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Old 05-28-2014, 08:04 PM
 
Location: Aurora, Colorado
5,379 posts, read 7,687,576 times
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I don't know much about the other cities, but Denver is a very up and coming city. The commuter rail to the airport and light rail to the northern part of the metro should be done in about 2 years. Pretty cool! The Union Station update is also really awesome.
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Old 05-28-2014, 09:30 PM
 
1,172 posts, read 1,184,124 times
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Quote:
Originally Posted by Mezter View Post
I don't know much about the other cities, but Denver is a very up and coming city. The commuter rail to the airport and light rail to the northern part of the metro should be done in about 2 years. Pretty cool! The Union Station update is also really awesome.
The commuter rail to the airport is going to be wonderful. The Union Station development is very cool.
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Old 05-28-2014, 10:42 PM
Status: "Rocktober...well that was fast. :-(" (set 29 days ago)
 
Location: Fredericksburg, VA
10,330 posts, read 10,482,852 times
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Is there a plan to improve the I-70 corridor through Denver? Sort of an I-70 version of T-REX?
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Old 05-29-2014, 06:58 AM
 
574 posts, read 845,244 times
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Quote:
Originally Posted by jennifat View Post
There's way, way too much to list for what's happening in the Twin Cities right now, so I'll just provide the link to our local development forum:

UrbanMSP
What the twin cities has going on is relatively small compared to denver and seattle. The twin cities always has to lag behind other cities and keeps falling farther behind.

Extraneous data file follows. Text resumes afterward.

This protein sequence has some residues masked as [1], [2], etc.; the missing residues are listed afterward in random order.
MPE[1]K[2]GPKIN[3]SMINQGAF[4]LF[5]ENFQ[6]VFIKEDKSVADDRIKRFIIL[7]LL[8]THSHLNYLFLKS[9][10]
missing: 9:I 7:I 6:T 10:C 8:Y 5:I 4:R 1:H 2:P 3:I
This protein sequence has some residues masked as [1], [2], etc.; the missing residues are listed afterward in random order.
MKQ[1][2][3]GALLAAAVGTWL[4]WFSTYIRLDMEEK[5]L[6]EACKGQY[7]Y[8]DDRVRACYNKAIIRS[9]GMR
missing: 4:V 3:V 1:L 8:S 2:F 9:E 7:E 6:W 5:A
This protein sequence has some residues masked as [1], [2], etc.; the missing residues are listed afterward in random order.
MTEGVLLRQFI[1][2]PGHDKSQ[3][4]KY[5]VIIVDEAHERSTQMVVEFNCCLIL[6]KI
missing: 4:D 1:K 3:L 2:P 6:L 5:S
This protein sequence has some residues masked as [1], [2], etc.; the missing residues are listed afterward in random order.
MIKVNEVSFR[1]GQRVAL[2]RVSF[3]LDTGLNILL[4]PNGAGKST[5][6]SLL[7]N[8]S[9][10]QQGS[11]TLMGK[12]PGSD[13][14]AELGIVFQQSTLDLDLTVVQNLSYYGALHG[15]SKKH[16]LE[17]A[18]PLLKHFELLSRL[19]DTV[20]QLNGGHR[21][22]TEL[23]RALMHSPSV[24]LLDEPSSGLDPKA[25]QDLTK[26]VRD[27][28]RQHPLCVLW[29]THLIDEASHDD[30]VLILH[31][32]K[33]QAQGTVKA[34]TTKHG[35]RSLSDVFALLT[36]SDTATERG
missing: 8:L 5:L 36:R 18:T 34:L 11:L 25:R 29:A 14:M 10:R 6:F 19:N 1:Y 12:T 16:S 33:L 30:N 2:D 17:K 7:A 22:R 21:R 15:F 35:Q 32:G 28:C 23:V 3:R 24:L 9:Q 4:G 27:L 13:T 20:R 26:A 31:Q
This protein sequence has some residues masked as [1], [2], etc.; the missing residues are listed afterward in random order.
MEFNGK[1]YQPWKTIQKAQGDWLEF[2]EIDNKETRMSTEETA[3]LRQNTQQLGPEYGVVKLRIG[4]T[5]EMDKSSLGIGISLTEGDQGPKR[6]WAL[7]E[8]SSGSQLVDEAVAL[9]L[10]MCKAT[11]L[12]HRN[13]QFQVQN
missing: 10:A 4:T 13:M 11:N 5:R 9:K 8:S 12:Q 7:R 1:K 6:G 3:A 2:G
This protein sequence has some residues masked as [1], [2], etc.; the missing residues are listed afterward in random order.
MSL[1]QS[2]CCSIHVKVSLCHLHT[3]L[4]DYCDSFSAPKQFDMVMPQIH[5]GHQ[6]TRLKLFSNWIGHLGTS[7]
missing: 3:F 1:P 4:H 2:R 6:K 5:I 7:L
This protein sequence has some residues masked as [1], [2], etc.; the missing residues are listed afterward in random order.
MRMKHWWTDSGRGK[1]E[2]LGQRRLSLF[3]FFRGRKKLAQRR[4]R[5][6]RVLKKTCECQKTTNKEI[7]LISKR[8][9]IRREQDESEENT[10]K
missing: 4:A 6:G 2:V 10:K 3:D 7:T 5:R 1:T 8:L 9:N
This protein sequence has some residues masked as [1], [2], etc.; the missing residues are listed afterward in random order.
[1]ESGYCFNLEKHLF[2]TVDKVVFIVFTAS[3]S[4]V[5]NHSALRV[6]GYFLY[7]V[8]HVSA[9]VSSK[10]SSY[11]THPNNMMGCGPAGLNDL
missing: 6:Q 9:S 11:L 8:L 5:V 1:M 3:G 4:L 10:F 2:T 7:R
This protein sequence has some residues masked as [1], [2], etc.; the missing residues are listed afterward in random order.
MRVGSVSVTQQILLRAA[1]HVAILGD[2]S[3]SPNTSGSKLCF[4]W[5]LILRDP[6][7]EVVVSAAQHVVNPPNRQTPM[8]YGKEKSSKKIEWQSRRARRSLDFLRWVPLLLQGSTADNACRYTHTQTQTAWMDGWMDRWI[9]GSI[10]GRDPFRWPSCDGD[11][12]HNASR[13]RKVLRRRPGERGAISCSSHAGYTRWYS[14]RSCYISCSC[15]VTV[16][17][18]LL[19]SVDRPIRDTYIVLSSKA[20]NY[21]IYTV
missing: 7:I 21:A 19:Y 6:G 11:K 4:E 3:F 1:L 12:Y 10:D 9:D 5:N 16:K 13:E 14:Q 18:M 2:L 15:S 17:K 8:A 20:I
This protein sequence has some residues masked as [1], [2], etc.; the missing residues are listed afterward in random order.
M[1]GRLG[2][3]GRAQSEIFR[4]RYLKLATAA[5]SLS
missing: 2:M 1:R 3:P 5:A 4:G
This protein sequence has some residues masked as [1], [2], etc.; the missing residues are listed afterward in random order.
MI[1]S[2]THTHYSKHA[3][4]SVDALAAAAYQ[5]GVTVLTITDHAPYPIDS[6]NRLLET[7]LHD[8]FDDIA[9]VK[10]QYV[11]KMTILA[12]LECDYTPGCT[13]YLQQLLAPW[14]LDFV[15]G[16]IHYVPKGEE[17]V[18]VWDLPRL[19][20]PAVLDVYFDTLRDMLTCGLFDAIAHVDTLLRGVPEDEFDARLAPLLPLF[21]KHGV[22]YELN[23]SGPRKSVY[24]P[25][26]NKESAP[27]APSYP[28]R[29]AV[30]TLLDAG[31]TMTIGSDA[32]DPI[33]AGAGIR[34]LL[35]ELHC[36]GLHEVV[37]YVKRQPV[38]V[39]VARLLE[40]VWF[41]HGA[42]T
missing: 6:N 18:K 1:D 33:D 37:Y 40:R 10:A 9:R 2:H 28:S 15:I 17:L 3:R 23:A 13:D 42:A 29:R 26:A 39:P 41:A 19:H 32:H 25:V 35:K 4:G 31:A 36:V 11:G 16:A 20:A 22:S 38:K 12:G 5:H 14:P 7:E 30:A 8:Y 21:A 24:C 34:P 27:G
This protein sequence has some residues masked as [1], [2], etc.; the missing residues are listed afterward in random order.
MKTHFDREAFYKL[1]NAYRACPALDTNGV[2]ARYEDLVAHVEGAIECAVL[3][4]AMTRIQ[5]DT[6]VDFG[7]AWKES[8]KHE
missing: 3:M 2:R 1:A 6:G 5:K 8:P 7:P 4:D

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Old 05-29-2014, 07:53 AM
 
Location: Minneapolis (St. Louis Park)
5,991 posts, read 7,939,158 times
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Quote:
Originally Posted by MPLS_TC View Post
What the twin cities has going on is relatively small compared to denver and seattle. The twin cities always has to lag behind other cities and keeps falling farther behind.
I get what you're saying but do you have any statistics to back this claim? For instance, in Minneapolis alone I'm tracking over 12,000 units of residential activity in the pipeline that was recently completed, under construction, or approved, the rest are Proposed or in Planning stages -- ~17,000 units in over 100 new structures in all (not including renovations like The Soo Line Building or Pillsburty A-Mill projects and the like -- which aren't new structures). If you assumed the average new ground-up building took up a quarter of a block it'd be like building up 25 vacant blocks with 5 to 36 story apartments. If it were all on one street it would be over 3 miles long on both sides.

This does not include Office, Hotel, Retail or Other space (e.g. the new Vikings Stadium, Wells Fargo HQ, Excel Energy HQ, etc.). Then there's St. Paul (but Seattle has Bellevue, Denver has [??]). Plus, I can't possibly track it all and I know I'm missing many smaller infill projects.

I think we're doing okay, and it's not a race. I'd rather the projects being built today get filled up than to have a huge glut in vacant space for the next 10-15 years. I know this is the trepidation when it comes to condo or office development today, and unlike some of our sexier neighbors like Seattle or San Diego the Twin Cities do not typically see much of any speculative development, national or international. I'm okay with that, for the most part.

Last edited by Min-Chi-Cbus; 05-29-2014 at 08:03 AM..
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Old 05-29-2014, 08:30 AM
 
574 posts, read 845,244 times
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Quote:
Originally Posted by Min-Chi-Cbus View Post
I get what you're saying but do you have any statistics to back this claim? For instance, in Minneapolis alone I'm tracking over 12,000 units of residential activity in the pipeline that was recently completed, under construction, or approved, the rest are Proposed or in Planning stages -- ~17,000 units in over 100 new structures in all (not including renovations like The Soo Line Building or Pillsburty A-Mill projects and the like -- which aren't new structures). If you assumed the average new ground-up building took up a quarter of a block it'd be like building up 25 vacant blocks with 5 to 36 story apartments. If it were all on one street it would be over 3 miles long on both sides.